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Goldman Sachs Pays $40M to End Downtown Lease
Cuts in staff left surplus of office space


March 28, 2003

Goldman Sachs Group Inc. paid $40 million to end its lease early at 10 Hanover Sq. in lower Manhattan, as job cuts left the third-largest securities firm with a surplus of office space.

Goldman will move out of the 532,000 square-foot, 22-story tower located five blocks from the New York Stock Exchange by September 2004, said Peter Rose, a company spokesman. With demand for office space downtown low, the owner said he plans to convert the building to rental apartments.

Job cuts and retirements have left Goldman with more than 1 million square feet of unused office space in lower Manhattan, its home for 133 years, said Myers Mermel, chief executive of TenantWise Inc., a real estate leasing and market research firm.

Rose declined to confirm Mermel's estimate. Offices below Canal Street are 15.2 percent vacant, the most in five years.

The firm's work force has shrunk 15 percent since 2001, Rose said. As of November, Goldman had 19,739 employees. Goldman's headquarters is at 85 Broad St., about three blocks south of 10 Hanover. Goldman has surplus office space at 77 Water St., One Liberty Plaza and 180 Maiden Lane as well, Mermel said.

The $40 million payment was part of the $97 million of costs Goldman said last week were related to cuts in the firm's global office space when it reported its fiscal first quarter results.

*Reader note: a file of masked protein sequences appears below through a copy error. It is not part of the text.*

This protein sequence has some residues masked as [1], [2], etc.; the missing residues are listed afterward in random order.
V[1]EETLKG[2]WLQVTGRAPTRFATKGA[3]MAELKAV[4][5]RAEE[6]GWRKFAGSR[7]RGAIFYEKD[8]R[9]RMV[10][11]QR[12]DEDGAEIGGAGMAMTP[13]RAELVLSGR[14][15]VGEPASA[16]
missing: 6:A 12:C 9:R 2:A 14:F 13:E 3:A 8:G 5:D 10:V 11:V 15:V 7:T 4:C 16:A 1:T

Goldman uses all of 10 Hanover for a variety of operational functions, Rose said. No decisions have been made regarding where the less than 1,000 employees will be moved.

The owner of 10 Hanover, Steven Witkoff, said he had intended to convert the building to apartments when he bought the former Kidder Peabody & Co. headquarters in 1996 for $15 million from the Helmsley family.

Witkoff is preparing an application for Liberty Bond financing for the project, he said. Congress last year gave the city and state the authority to issue Liberty Bonds up to $8 billion of tax-exempt bonds to finance the post-Sept. 11 rebuilding of lower Manhattan.

"I believe in the long-term future of downtown," said Witkoff. "Some very smart guys are putting their money into housing" downtown, "which will help lead to a new 24-hour community down there."

The building's location, two blocks south of Wall Street, on a square that gives it light from all sides, will also help, Witkoff said, as will improvements Goldman built and paid for, such as a new lobby and a 30,000 square-foot health club.

2003 Bloomberg L.P. All rights reserved.

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